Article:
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St Martin on the Walls

The most complete example of a Saxon church in Dorset!

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St Martin on the Walls in Wareham


An ancient Saxon church which is over 1000 years old! Located near to Wareham old Saxon walls,  at the entrance to the town on North Street. 

St Martin on the Walls is certainly worth a visit as it is the most complete example of a Saxon church in Dorset. The church has been adapted and enlarged over the centuries but you can still see the original Saxon nave, chancel, wall arcading and traces of a Saxon door.

The interior walls are covered in a number of fascinating fresco fragments including a Royal Arms of Queen Anne dated 1713, black letter scriptural texts dating from the 1600’s, and some red stars which are believed to indicate plague deaths. On the north wall of the chancel are 12th century frescoes depicting Saint Martin.

Lawrence of Arabia Effigy

St Martin in the Walls is also famous for its priceless effigy of TE Lawrence (Lawrence of Arabia). The effigy was sculpted by Eric Kennington, official war artist for both world wars. Originally the effigy was made for St Paul’s Cathedral but controversy around Lawrence led the effigy to be housed in Wareham’s Saxon church instead.  

Read more about T.E. Lawrence and his connections to Wareham on our Visit Wareham website.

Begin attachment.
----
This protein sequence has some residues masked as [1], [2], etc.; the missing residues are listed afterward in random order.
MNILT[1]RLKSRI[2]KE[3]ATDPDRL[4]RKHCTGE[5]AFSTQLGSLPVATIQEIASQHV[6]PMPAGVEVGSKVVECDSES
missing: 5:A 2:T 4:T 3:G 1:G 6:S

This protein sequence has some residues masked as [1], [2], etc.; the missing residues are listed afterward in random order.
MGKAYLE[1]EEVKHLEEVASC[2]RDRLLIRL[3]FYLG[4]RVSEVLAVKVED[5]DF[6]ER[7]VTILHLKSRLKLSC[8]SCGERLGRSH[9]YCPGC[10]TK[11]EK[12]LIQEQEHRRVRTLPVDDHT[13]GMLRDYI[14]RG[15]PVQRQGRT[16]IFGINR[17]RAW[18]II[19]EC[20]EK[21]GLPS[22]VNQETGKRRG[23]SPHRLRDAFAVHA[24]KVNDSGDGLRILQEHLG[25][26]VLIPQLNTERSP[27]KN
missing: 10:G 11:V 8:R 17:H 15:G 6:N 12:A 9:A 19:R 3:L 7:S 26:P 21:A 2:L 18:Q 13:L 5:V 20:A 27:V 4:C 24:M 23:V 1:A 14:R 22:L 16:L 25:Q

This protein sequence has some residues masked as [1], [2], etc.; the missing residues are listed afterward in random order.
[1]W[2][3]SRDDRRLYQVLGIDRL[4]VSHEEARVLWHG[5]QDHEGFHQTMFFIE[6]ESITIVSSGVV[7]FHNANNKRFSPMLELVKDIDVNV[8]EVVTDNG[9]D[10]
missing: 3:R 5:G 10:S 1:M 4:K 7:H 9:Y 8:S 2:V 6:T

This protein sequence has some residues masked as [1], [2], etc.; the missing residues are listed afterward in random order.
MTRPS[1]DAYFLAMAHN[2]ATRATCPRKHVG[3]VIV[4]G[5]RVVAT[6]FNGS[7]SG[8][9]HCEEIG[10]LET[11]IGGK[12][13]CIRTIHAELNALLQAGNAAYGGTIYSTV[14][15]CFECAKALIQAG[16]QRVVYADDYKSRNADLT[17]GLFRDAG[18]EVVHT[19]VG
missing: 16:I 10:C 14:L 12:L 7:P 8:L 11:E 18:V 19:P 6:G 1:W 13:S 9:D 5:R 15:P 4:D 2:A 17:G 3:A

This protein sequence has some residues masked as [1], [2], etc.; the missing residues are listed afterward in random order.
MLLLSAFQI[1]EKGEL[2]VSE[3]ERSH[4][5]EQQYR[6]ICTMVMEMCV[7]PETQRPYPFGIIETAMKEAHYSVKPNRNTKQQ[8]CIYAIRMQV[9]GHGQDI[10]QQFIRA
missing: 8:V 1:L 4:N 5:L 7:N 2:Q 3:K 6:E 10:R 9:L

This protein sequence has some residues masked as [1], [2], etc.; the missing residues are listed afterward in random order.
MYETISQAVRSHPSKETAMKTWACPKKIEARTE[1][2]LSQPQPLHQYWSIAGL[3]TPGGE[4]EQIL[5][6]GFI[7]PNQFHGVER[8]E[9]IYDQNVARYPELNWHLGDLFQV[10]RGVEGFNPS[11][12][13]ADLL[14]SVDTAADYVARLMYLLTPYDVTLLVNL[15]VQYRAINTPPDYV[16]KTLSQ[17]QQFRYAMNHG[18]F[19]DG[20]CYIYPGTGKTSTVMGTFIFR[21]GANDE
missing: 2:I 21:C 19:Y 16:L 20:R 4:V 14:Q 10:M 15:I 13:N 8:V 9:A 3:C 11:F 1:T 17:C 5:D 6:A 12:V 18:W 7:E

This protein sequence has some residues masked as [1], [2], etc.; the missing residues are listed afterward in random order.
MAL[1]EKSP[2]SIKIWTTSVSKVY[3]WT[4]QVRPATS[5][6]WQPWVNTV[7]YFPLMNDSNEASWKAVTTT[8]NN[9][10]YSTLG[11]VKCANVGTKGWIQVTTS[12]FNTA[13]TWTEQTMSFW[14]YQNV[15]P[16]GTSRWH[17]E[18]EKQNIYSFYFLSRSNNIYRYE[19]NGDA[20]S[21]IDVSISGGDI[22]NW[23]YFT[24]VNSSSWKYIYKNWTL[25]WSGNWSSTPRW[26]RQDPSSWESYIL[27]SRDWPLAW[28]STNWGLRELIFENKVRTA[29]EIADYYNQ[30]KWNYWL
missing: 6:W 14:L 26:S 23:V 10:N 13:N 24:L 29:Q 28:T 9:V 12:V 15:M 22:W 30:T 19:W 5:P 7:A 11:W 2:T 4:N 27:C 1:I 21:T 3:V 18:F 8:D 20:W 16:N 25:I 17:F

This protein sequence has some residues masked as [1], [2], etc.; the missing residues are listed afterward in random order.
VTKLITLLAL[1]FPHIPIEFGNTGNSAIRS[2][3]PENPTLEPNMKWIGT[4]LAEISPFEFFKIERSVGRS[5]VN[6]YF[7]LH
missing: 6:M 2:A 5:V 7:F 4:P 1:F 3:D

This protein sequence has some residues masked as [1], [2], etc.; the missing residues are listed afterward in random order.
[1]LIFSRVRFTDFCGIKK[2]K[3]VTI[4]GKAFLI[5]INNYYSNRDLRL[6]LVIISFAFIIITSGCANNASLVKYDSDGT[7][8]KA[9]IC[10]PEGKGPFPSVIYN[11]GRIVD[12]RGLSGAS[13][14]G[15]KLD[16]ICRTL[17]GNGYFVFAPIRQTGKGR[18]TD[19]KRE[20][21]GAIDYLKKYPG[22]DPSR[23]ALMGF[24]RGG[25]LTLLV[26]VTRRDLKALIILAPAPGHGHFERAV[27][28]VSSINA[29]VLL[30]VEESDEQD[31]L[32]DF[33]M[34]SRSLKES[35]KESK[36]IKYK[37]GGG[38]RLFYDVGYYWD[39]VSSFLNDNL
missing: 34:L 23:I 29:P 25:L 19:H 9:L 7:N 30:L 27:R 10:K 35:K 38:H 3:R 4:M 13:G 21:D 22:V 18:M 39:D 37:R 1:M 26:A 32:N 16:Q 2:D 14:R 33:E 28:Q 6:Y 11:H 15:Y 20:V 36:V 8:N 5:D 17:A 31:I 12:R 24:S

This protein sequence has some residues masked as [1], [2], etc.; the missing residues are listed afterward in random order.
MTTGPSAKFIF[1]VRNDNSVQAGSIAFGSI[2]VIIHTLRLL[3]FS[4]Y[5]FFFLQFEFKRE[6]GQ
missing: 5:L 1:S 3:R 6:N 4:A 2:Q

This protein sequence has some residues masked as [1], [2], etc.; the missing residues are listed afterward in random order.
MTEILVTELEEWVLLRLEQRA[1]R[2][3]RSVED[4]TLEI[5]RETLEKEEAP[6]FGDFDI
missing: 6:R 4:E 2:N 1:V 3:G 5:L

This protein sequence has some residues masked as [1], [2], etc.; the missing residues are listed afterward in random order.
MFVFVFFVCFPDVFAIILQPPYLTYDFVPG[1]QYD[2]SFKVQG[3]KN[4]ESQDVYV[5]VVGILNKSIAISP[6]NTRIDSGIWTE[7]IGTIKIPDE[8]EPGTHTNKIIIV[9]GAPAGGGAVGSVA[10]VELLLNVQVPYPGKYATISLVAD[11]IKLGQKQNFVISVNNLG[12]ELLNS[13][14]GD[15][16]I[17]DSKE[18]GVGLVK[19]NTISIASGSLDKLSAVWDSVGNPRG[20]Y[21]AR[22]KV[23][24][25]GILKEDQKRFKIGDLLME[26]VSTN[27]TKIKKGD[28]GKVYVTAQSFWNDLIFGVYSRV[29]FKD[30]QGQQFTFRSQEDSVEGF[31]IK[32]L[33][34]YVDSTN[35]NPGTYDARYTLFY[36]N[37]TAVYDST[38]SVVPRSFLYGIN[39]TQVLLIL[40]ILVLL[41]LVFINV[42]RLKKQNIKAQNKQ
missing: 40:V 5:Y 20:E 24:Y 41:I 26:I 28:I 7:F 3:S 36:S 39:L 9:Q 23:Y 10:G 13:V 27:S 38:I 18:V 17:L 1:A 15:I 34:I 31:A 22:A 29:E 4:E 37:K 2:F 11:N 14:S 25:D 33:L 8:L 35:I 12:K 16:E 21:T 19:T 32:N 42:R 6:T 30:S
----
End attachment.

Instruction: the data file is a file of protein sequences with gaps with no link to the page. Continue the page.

History of St Martin on the Walls

St Martin on the Walls church in Wareham is thought to have been rebuilt on the site of an earlier church, founded in the 7th century by Saint Aldhelm. This church is believed to have been destroyed by the Viking King Canute in 1015. 

St Martin’s continued to be used for worship until 1678 after which its importance as a place of worship began to slowly decline. After the 1762 Great Fire of Wareham the church was used as a refuge for the homeless. A fireplace was installed in the north wall of the nave and you can still see the exterior chimney-stack today.

Over the next 200 years the building lay abandoned and its walls overgrown with ivy and it wasn’t until the beginning of the 20th century that interest in the church began and it was restored in 1935-6. Today, the church is once again used for public worship. 

For details of services see the Wareham Churches website. 



North St, Wareham BH20 4AG





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